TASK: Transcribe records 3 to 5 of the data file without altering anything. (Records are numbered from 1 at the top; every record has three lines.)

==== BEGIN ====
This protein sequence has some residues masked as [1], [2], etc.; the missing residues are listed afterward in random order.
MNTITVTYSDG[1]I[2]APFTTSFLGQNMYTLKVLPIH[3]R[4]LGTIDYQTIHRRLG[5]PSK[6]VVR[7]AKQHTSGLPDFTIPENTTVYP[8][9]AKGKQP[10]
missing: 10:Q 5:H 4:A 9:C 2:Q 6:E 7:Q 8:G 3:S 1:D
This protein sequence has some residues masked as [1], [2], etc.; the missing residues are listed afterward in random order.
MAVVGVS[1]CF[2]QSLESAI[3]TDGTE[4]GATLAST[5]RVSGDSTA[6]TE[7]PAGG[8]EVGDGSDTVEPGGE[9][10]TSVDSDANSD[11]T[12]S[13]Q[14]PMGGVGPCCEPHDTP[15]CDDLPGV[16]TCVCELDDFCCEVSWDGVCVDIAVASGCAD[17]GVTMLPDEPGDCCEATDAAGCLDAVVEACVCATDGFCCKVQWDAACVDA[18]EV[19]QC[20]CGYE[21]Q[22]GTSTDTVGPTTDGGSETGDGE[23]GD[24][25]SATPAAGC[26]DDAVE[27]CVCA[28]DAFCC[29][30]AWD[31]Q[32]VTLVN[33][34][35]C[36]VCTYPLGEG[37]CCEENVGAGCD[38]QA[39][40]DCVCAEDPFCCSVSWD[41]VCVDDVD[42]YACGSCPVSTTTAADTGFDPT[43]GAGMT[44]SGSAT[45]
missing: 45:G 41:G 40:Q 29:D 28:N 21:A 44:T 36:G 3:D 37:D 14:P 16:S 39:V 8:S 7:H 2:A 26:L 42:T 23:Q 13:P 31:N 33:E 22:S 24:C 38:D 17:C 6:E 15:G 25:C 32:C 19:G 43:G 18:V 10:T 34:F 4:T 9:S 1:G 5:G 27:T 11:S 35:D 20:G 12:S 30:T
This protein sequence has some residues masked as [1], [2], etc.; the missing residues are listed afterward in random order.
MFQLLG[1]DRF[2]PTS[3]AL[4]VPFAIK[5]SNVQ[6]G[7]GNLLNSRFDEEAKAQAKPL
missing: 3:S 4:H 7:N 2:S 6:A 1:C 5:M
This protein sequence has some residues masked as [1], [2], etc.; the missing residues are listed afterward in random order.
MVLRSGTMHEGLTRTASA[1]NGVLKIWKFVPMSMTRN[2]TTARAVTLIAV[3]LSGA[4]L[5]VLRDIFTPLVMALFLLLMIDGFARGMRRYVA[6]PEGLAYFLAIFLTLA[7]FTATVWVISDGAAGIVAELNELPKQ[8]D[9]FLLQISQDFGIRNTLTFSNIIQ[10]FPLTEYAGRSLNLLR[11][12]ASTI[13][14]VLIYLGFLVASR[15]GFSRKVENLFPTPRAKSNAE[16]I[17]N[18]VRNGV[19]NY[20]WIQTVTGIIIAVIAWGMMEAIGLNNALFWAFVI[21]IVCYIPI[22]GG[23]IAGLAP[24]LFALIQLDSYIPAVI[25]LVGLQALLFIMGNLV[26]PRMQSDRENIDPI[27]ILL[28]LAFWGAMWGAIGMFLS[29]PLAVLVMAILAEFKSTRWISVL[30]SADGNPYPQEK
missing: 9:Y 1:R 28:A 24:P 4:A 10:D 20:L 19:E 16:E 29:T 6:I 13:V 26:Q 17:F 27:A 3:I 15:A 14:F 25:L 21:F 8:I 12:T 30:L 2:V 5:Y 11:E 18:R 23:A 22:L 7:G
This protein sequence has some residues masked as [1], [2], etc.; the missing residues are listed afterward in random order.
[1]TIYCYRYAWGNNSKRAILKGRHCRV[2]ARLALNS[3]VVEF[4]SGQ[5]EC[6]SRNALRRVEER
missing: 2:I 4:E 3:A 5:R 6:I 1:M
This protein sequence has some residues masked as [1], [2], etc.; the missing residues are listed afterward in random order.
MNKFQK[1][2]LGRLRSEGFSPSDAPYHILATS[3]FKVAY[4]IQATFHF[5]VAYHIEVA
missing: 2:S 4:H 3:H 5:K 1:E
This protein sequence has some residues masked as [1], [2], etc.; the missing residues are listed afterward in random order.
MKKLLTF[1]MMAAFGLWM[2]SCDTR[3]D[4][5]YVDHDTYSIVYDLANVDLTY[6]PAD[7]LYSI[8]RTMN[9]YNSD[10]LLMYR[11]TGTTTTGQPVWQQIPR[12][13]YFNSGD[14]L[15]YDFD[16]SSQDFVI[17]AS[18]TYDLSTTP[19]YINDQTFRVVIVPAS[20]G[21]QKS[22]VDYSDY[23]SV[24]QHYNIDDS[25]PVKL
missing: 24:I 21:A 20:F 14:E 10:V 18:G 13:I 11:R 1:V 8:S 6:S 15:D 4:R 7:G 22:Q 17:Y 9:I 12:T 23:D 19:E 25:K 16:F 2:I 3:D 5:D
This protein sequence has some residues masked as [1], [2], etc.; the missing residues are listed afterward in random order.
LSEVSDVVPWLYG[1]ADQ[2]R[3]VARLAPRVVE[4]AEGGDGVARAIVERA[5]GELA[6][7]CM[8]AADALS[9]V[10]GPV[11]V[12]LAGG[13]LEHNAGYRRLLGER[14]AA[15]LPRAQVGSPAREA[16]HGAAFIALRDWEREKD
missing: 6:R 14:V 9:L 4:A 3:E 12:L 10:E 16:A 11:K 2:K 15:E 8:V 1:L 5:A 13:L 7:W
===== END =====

This protein sequence has some residues masked as [1], [2], etc.; the missing residues are listed afterward in random order.
MFQLLG[1]DRF[2]PTS[3]AL[4]VPFAIK[5]SNVQ[6]G[7]GNLLNSRFDEEAKAQAKPL
missing: 3:S 4:H 7:N 2:S 6:A 1:C 5:M
This protein sequence has some residues masked as [1], [2], etc.; the missing residues are listed afterward in random order.
MVLRSGTMHEGLTRTASA[1]NGVLKIWKFVPMSMTRN[2]TTARAVTLIAV[3]LSGA[4]L[5]VLRDIFTPLVMALFLLLMIDGFARGMRRYVA[6]PEGLAYFLAIFLTLA[7]FTATVWVISDGAAGIVAELNELPKQ[8]D[9]FLLQISQDFGIRNTLTFSNIIQ[10]FPLTEYAGRSLNLLR[11][12]ASTI[13][14]VLIYLGFLVASR[15]GFSRKVENLFPTPRAKSNAE[16]I[17]N[18]VRNGV[19]NY[20]WIQTVTGIIIAVIAWGMMEAIGLNNALFWAFVI[21]IVCYIPI[22]GG[23]IAGLAP[24]LFALIQLDSYIPAVI[25]LVGLQALLFIMGNLV[26]PRMQSDRENIDPI[27]ILL[28]LAFWGAMWGAIGMFLS[29]PLAVLVMAILAEFKSTRWISVL[30]SADGNPYPQEK
missing: 9:Y 1:R 28:A 24:P 4:A 10:D 20:L 19:E 16:E 29:T 6:I 13:V 26:Q 17:F 27:A 3:I 15:A 14:F 25:L 21:F 8:I 12:T 30:L 2:V 5:Y 11:E 18:R 23:A 22:L 7:G
This protein sequence has some residues masked as [1], [2], etc.; the missing residues are listed afterward in random order.
[1]TIYCYRYAWGNNSKRAILKGRHCRV[2]ARLALNS[3]VVEF[4]SGQ[5]EC[6]SRNALRRVEER
missing: 2:I 4:E 3:A 5:R 6:I 1:M